SHANGHAI, Jan 14, 2008 (AFP) – China has set an initial inflation target of 4.6 percent for 2008, up from three percent last year, state media reported Monday, reflecting a recent spike in the prices of consumer products.
The National Development and Reform Commission also set a target for economic growth this year of eight percent, the same as in 2007, the Shanghai Securities News reported.
“Our macroeconomic priorities this year remain to prevent overheating and to rein in inflation,” Xu Li, director of the commission’s finance department, told the paper.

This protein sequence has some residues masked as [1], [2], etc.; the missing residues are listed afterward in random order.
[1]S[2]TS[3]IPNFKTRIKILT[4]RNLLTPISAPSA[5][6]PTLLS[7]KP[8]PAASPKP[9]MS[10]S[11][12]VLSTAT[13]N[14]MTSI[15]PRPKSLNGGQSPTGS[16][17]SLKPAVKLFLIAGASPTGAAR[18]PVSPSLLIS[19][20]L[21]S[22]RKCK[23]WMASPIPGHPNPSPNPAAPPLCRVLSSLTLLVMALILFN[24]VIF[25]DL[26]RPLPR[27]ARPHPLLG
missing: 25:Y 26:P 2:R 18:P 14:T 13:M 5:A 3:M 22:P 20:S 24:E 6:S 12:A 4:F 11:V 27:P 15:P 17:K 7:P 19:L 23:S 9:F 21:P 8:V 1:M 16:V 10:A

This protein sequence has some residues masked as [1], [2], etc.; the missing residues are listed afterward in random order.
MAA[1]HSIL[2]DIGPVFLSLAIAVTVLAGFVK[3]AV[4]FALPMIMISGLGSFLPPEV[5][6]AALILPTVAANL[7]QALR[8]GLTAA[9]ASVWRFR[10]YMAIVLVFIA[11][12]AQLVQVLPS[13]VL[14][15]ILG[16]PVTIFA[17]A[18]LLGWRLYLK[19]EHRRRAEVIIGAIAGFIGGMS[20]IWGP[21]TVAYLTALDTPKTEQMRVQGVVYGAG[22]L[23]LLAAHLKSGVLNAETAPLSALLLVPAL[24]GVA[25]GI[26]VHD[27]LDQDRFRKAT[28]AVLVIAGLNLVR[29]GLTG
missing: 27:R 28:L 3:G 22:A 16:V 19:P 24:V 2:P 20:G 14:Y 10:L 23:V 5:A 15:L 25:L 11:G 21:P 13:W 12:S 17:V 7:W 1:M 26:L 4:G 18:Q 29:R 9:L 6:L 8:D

China’s decision to hike the inflation target came after consumer prices rose 6.9 percent in November, marking the fastest pace in 11 years.
Inflation in recent months has been fuelled especially by rising prices of food items, including pork, the nation’s most important meat product.
Inflation has traditionally been a cause of concern for China’s government, as rising prices have historically triggered social unrest and anti-government protests. China’s economy is likely to have expanded by about 11.5 percent in 2007, marking the fifth consecutive year of double-digit growth.